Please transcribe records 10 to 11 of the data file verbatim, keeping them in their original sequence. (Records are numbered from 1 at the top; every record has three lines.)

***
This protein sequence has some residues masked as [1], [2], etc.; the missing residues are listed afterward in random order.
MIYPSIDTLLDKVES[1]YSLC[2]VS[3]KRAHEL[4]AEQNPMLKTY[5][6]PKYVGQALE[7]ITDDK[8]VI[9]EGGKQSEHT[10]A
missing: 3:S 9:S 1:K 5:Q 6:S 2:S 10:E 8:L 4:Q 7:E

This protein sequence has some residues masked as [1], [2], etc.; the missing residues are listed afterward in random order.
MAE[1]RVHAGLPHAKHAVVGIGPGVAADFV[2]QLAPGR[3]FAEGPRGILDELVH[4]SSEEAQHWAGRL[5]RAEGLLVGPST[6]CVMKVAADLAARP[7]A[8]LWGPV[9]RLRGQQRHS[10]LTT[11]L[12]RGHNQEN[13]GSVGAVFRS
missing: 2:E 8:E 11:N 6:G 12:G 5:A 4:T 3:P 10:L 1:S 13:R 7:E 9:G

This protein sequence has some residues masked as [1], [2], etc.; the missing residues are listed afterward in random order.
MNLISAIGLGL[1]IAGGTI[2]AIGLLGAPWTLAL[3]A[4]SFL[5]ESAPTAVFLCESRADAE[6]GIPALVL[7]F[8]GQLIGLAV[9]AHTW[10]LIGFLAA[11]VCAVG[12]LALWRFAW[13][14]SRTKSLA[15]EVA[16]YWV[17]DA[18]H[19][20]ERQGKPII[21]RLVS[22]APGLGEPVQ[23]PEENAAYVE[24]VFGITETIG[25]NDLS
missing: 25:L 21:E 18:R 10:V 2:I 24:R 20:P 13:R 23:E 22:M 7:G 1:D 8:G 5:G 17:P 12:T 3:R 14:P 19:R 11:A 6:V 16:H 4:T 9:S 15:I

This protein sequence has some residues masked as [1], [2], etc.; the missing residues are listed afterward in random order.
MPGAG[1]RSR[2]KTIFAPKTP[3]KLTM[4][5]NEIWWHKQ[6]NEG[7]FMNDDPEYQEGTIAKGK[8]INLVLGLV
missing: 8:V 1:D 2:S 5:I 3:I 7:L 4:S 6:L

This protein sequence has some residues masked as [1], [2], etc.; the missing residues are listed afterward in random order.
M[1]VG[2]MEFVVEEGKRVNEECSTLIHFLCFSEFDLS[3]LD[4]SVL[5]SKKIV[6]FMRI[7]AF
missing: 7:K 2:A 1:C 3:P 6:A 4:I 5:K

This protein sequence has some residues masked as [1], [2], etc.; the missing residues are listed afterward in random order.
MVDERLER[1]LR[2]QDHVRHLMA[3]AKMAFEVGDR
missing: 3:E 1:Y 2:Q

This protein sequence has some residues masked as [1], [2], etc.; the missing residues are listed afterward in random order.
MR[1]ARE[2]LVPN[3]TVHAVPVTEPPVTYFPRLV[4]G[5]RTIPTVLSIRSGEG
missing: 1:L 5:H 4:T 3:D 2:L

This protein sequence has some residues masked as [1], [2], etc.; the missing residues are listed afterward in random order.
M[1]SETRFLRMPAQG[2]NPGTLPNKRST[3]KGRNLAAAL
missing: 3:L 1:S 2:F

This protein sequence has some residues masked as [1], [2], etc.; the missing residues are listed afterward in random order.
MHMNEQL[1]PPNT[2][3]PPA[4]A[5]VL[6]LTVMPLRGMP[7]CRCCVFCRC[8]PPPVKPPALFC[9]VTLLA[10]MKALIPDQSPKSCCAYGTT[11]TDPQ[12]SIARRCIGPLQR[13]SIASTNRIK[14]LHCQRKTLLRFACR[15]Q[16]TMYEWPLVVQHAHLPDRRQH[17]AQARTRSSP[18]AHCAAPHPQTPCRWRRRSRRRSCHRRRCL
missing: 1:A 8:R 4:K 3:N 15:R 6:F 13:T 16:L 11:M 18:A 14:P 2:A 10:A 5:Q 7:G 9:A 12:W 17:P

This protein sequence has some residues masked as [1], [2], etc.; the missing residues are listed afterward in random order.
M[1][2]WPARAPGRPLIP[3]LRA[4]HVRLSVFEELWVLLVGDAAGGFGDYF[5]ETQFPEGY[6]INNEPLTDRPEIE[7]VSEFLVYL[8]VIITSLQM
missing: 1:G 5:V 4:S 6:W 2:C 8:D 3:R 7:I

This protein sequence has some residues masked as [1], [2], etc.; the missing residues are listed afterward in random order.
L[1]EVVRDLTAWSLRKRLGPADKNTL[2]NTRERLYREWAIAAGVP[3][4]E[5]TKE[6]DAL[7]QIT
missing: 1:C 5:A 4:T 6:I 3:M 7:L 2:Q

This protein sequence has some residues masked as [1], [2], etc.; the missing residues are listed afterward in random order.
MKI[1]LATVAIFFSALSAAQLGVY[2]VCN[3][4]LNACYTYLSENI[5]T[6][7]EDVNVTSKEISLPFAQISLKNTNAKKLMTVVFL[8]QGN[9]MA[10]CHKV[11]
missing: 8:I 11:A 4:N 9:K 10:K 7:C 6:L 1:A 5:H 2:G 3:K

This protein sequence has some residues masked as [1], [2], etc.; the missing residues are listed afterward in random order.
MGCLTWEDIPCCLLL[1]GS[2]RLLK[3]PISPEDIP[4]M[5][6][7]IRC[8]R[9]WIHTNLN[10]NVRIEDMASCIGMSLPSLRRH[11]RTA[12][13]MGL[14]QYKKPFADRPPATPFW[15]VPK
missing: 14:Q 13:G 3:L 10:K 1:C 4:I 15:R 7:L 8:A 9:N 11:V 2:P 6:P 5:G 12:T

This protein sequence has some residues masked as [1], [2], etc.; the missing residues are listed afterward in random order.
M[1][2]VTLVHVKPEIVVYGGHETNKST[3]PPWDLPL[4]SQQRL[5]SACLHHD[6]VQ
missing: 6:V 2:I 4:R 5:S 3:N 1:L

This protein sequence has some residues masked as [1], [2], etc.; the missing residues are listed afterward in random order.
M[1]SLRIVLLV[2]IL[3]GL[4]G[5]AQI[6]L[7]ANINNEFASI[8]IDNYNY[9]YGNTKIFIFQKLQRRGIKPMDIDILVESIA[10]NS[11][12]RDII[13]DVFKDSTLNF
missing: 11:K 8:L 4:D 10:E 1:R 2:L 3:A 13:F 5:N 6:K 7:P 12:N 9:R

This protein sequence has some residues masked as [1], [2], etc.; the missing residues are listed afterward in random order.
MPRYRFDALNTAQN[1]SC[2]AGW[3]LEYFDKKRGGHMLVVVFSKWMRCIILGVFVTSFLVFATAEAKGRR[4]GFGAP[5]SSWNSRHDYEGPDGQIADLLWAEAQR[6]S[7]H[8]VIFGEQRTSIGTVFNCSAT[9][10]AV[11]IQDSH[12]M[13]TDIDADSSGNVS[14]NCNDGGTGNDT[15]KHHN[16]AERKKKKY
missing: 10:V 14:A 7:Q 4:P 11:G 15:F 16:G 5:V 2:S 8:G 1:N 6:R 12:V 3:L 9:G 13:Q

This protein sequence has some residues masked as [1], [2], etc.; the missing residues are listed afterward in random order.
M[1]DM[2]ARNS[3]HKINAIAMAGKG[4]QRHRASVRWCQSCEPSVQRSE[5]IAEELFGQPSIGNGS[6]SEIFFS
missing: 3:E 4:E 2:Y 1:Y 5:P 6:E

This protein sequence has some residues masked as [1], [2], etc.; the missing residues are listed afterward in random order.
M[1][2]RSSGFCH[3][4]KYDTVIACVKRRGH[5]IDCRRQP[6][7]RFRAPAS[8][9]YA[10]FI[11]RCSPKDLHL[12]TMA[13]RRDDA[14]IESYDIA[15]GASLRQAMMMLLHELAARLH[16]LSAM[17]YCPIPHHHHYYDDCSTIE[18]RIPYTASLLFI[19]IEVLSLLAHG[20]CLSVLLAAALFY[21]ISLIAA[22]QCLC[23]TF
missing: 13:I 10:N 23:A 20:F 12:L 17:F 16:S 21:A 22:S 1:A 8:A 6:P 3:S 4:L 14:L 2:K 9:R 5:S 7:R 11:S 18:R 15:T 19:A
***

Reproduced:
This protein sequence has some residues masked as [1], [2], etc.; the missing residues are listed afterward in random order.
M[1][2]WPARAPGRPLIP[3]LRA[4]HVRLSVFEELWVLLVGDAAGGFGDYF[5]ETQFPEGY[6]INNEPLTDRPEIE[7]VSEFLVYL[8]VIITSLQM
missing: 1:G 5:V 4:S 6:W 2:C 8:D 3:R 7:I

This protein sequence has some residues masked as [1], [2], etc.; the missing residues are listed afterward in random order.
L[1]EVVRDLTAWSLRKRLGPADKNTL[2]NTRERLYREWAIAAGVP[3][4]E[5]TKE[6]DAL[7]QIT
missing: 1:C 5:A 4:T 6:I 3:M 7:L 2:Q